Barbeque or banquet—planning your rehearsal dinner

Posted by Azure on March 27th, 2009
Barbeque or banquet—planning your rehearsal dinner

Special feature by Robbin Montero of A Dream Wedding
elegant or casual

Keep it light and fun


The wedding rehearsal and subsequent dinner kick off the entire series of wedding events. What better way to introduce members of the wedding party and key family members than with warm introductions and a celebratory meal? Depending on the type of wedding, the number of guests at the rehearsal dinner is sometimes nearly as large as the guest list for the actual wedding. In general, however, this pared-down guest list is designed to renew acquaintances, arrange first meetings, and further deepen relationships between the two families prior to the distractions of the wedding. It also provides the bridal party, often friends, time to enjoy each other before the wedding.

So who is on the guest list for the rehearsal dinner? Etiquette dictates that the immediate family, members of the bridal party and their spouses (or dates), as well as long-distance travelers (i.e. those guests who have paid for airfare and hotel accommodations), are invited to the rehearsal dinner. Small destination weddings often include all guests. Making arrangements

In the past, paying the cost of the rehearsal dinner was optional for the parents of the groom. However, due to the rising cost of weddings in recent times, it has now become customary for the groom's parents to host the dinner. For convenience or consistency, some hosts allow the bridal couple to make arrangements and forward the invitations in the host’s name.

Most often scheduled the evening before the wedding, the rehearsal dinner can also be held two to three days before the wedding, depending what works for bridal party members. When planning a dinner immediately following the ceremony rehearsal, estimate that the dinner will commence roughly two hours after the start of the rehearsal, allowing ample time to rehearse and speak to the clergy and musicians before heading to dinner.

Book the rehearsal dinner at least four to six months in advance. Dinner invitations are sent separately from the wedding invitations and should be mailed six weeks before the wedding. They should specify the name of the site, date, time, and recommended attire. Provide maps and directions for guests, if necessary. If the event is casual, be specific.

Whether elegant or casual, the rehearsal dinner should not compete with the wedding reception. Choose a local restaurant, country club, park, picnic area, pizza hall, or backyard barbeque. At a picnic or park event, get everyone acquainted and having a good time by offering bocce ball, badminton or volleyball. Having fun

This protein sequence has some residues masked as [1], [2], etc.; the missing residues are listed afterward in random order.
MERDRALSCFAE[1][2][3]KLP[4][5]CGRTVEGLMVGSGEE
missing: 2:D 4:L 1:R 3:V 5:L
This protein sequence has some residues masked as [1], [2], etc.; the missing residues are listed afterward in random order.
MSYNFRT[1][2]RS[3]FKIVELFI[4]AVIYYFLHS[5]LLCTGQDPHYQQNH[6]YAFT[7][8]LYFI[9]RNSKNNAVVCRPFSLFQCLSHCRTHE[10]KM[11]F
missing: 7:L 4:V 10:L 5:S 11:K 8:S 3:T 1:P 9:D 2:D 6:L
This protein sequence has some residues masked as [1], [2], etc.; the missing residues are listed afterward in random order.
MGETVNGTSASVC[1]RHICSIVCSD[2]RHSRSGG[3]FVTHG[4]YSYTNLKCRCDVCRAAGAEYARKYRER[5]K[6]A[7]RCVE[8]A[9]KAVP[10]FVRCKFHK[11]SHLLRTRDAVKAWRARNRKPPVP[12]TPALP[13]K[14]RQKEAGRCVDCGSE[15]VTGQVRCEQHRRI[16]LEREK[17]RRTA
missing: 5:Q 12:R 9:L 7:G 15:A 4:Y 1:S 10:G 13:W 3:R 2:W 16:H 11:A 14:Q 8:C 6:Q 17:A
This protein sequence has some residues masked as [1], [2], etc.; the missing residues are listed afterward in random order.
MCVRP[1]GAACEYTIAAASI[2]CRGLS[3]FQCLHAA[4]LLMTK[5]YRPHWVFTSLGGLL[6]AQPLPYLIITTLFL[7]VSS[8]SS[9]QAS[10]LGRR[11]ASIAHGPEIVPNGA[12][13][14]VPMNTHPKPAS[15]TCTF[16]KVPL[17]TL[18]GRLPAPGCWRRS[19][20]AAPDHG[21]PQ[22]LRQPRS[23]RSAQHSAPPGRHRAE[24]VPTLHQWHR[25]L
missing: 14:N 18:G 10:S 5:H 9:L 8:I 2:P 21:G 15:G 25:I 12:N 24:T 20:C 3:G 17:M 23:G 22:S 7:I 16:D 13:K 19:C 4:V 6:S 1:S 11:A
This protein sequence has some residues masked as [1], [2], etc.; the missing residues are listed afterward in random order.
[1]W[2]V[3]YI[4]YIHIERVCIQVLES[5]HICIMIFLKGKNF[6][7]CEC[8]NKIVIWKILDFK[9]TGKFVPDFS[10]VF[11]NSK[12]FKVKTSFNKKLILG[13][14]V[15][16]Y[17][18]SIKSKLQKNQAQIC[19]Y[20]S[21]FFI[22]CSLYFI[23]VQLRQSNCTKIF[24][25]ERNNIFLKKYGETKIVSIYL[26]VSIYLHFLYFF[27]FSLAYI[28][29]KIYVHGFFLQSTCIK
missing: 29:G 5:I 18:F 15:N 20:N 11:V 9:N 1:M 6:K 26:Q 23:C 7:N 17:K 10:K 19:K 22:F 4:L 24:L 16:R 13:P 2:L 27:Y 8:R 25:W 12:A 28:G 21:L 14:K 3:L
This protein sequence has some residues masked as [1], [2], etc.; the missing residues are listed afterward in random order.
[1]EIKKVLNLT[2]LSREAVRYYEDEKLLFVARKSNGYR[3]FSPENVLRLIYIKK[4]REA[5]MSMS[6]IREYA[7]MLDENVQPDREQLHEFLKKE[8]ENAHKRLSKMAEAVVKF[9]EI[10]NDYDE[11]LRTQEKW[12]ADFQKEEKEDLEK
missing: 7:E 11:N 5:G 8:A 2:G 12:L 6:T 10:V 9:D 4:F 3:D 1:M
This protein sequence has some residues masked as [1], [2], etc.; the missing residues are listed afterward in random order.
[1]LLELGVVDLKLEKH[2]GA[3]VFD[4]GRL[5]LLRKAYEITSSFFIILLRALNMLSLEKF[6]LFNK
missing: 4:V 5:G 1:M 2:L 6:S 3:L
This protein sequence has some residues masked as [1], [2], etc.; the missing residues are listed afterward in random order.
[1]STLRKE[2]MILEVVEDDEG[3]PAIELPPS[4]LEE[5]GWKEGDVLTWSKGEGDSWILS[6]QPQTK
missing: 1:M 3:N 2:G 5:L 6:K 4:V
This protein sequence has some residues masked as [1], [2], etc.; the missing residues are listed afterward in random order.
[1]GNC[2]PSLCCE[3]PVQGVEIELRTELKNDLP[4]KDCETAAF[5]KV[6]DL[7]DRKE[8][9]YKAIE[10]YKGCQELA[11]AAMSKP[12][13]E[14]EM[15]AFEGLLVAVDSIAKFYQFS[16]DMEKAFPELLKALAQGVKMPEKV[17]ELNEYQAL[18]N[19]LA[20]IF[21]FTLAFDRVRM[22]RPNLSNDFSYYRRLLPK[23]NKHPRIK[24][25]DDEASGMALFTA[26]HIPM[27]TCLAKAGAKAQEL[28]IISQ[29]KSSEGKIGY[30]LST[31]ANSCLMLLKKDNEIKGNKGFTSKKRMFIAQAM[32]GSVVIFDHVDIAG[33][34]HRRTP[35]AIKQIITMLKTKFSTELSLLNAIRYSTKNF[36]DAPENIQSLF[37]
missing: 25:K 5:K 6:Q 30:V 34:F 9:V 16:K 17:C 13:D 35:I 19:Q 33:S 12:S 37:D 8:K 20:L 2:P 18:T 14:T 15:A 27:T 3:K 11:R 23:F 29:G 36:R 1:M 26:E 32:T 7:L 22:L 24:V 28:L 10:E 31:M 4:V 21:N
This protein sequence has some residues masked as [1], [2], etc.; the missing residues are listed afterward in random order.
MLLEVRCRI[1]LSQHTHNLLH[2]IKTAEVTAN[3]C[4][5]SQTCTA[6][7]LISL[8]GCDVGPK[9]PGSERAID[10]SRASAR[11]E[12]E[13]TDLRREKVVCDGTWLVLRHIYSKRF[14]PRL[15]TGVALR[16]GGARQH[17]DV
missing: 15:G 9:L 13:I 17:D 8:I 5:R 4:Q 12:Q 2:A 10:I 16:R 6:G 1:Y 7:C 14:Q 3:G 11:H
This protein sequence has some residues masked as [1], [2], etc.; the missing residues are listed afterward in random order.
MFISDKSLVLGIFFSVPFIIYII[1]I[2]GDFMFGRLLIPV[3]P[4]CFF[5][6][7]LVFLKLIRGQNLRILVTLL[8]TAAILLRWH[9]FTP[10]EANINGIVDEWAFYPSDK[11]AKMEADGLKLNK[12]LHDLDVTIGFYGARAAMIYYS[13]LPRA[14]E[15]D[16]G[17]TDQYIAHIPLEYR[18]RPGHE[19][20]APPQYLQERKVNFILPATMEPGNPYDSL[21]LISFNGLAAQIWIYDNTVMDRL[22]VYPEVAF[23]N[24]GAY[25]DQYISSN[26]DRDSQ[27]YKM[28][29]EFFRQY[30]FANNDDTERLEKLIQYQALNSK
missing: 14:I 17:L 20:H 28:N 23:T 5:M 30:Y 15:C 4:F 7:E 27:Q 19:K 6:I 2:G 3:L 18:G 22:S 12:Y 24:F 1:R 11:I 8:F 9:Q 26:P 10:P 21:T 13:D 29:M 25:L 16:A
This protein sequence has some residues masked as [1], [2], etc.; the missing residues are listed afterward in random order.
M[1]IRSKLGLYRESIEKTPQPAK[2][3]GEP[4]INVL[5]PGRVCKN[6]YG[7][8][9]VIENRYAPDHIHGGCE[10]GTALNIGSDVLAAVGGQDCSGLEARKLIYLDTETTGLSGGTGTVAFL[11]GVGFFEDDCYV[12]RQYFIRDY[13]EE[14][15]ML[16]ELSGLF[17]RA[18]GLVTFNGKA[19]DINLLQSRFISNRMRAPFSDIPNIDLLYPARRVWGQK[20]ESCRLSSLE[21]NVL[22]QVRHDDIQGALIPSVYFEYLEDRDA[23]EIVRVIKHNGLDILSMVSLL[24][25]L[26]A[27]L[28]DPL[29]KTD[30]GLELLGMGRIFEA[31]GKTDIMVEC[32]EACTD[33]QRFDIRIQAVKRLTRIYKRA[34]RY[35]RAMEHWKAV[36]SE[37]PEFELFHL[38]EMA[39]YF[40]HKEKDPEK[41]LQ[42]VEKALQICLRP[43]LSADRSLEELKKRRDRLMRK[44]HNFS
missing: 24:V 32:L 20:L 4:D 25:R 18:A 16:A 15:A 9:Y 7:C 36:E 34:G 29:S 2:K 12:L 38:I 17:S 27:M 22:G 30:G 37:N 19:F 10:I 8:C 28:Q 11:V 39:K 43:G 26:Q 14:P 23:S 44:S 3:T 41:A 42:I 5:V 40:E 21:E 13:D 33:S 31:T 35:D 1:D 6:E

Because most guests who attend rehearsal dinners are close family and friends, there are many ways to enliven and personalize these events. Present a slide show or video montage of the bridal couple. Bring in a karaoke machine—yes, you’ll have fun even if you “can’t” sing. Conduct a roast (humorous toast). Roasts are not appropriate at the reception, but the bride and groom are pretty much “fair game” at the rehearsal dinner, so long as the remarks are appropriate for the audience.

Introducing out-of-town guests or long-distance travelers is another function of the rehearsal dinner. Encourage mingling between members of each family through introductions and rehearsal dinner seating arrangements. This is also an appropriate time for the bridal couple to present gifts to the bridesmaids and groomsmen, expressing advance gratitude for their participation in the wedding. The groom’s cake is served for dessert. Usually chocolate or the groom’s choice of flavors, the groom’s cake is entirely different than a wedding cake.

Conclude the evening fairly early if your wedding is the following day. If not, enjoy the fun into the evening. Done properly, the rehearsal dinner will enhance everyone’s enthusiasm for the wedding and the blending of families. It reduces the number of formal introductions the bridal couple have to make during the busy wedding day. So relax and enjoy a fun, casual rehearsal dinner. “Stress Free, Leave the Details to Me,” is the tried and true philosophy of Robbin Montero, California Wine Country wedding planning expert and owner of A Dream Wedding. Robbin is the premier wedding planner in the Northern California Wine Country, transforming any vision into the perfectly designed wedding creation. Robbin and her weddings have been featured in The Knot, Brides, Elite Magazine, Your Wedding Day and Vine Napa/Sonoma magazines, and ImportantOccasions.com. Travel & Leisure magazine calls Robbin, “The expert wedding planner in the California Wine Country.”

Robbin Montero

707-579-5886

http://www.a-dreamwedding.com

One last moment to relax and have fun

Relax with friends and family
Enjoy the night before your wedding day!

An easy dinner before the big day
Posted in Bridal Shows and Events


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